Politicians support club-led initiative to improve English football governance

Eleven MPs and two members of the House of Lords have signed up to a new club-led initiative to improve the way football in England is governed.

The politicians have pledged their support to the Fair Game campaign, which is backed by 19 clubs including 10 from the EFL.

The MPs include Shadow Sports Minister Alison McGovern and Conservative MP Damian Green who is a member of the Digital, Culture, Media and Sport committee.

Fair Game presented their plans for reform to MPs last week, in recognition of the fact that legislators will be key in implementing any recommendations that come out of the ongoing fan-led review, which was commissioned by the Government in April.

Recommended



The review, which is chaired by Conservative MP Tracey Crouch will examine whether an independent regulator is required.

Fair Game supports the idea of an independent regulator, with Cambridge United chief executive Ian Mather saying last week that one was required to stand above the “vested interests” in football.

In announcing his backing for Fair Game, Green said: “We need to use this period to move to a more sustainable system of governance. Fans deserve to know that their club’s owners have the long-term interests of the club at heart.”

Ian Mearns, a Labour MP who chairs the All-Party Parliamentary Group on football, has also pledged his support.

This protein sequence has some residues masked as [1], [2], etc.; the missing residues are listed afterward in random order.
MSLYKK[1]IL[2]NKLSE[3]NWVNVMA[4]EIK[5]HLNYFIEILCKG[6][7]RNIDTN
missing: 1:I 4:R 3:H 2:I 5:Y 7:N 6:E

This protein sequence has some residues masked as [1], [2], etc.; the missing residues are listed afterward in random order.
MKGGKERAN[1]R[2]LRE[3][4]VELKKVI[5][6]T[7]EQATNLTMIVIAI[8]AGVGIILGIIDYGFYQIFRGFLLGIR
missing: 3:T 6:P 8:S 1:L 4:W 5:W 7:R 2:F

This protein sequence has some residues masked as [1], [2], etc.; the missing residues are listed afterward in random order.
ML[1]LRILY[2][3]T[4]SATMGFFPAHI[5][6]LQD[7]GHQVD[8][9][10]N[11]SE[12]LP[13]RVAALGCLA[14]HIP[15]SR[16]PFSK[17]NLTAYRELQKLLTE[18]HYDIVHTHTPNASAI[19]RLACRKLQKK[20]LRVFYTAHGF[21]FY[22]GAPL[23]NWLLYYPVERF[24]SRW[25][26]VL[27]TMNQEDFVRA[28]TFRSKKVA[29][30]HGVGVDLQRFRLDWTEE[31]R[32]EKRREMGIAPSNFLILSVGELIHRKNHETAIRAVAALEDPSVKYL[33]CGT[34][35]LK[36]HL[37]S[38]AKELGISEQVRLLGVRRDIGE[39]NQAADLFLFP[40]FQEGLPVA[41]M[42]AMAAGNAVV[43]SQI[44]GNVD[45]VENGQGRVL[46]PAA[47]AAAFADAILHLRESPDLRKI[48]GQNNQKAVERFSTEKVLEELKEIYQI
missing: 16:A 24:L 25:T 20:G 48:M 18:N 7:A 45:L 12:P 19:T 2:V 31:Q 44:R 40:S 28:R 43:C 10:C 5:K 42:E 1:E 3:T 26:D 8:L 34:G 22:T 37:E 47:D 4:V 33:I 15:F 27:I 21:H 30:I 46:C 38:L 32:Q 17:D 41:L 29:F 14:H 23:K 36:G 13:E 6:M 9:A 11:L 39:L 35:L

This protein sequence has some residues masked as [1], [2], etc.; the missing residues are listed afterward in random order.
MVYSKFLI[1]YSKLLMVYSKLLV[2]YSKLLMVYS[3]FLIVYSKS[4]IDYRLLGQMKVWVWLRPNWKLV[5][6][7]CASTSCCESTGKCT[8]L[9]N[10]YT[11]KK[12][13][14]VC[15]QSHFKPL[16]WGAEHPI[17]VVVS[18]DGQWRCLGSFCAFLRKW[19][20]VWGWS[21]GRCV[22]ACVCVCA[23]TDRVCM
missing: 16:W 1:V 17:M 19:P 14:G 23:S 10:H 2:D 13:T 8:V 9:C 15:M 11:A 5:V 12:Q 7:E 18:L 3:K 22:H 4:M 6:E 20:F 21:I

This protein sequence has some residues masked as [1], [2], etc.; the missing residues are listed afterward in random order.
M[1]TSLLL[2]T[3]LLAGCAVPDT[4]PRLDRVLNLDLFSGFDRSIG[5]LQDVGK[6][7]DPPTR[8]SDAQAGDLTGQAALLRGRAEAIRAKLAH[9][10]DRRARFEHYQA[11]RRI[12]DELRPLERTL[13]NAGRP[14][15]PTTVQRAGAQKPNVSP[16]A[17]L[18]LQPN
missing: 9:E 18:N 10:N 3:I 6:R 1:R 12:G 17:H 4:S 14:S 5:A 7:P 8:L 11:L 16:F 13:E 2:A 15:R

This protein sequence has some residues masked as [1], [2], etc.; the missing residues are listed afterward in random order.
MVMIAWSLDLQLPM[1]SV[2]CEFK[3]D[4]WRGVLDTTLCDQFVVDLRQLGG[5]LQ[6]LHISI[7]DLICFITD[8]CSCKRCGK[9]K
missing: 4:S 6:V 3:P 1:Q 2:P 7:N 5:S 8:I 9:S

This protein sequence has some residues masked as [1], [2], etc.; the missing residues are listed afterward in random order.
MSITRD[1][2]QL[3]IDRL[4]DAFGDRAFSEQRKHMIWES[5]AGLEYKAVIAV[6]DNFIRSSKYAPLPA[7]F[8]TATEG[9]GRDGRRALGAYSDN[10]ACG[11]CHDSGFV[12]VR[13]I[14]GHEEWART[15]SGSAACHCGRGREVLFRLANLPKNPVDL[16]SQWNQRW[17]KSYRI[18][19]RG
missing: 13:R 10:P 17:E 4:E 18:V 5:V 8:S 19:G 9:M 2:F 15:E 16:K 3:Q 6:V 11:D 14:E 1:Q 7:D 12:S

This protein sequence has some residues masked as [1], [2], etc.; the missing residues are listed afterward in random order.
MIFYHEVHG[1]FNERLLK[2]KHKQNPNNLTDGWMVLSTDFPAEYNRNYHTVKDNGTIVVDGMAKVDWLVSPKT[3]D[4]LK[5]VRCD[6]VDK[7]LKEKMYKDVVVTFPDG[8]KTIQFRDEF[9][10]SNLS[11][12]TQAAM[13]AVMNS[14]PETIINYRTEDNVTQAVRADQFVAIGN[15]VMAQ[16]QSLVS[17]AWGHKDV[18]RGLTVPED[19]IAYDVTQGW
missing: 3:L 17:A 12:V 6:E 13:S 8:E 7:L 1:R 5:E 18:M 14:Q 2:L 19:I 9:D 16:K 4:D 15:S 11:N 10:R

He said: “Looking at everything Fair Game stands for, a vast majority of fans would want that for their football club. Who would not want sustainability? Who would not want decent equality standards?

“Who would not want a club rooted in their community? I fully support Fair Game.”

Fair Game rejects the idea of a reformed Football Association acting as an independent regulator, arguing that it is “not independent, as it is in direct competition with the professional leagues for sponsorship and national team players’ time” and because it is a “commercial actor” in the game.

The campaign has also called for some form of salary cap and to address the issue of revenue imbalance within and between the leagues in order to abolish parachute payments, which it says are “not fit for purpose”.

It also supports more consistent, clear financial reporting by clubs, a more robust and continuous owners’ and directors’ test and mechanisms to protect clubs’ ‘crown jewel’ assets such as name, badge, colours and stadium.

Source: Read Full Article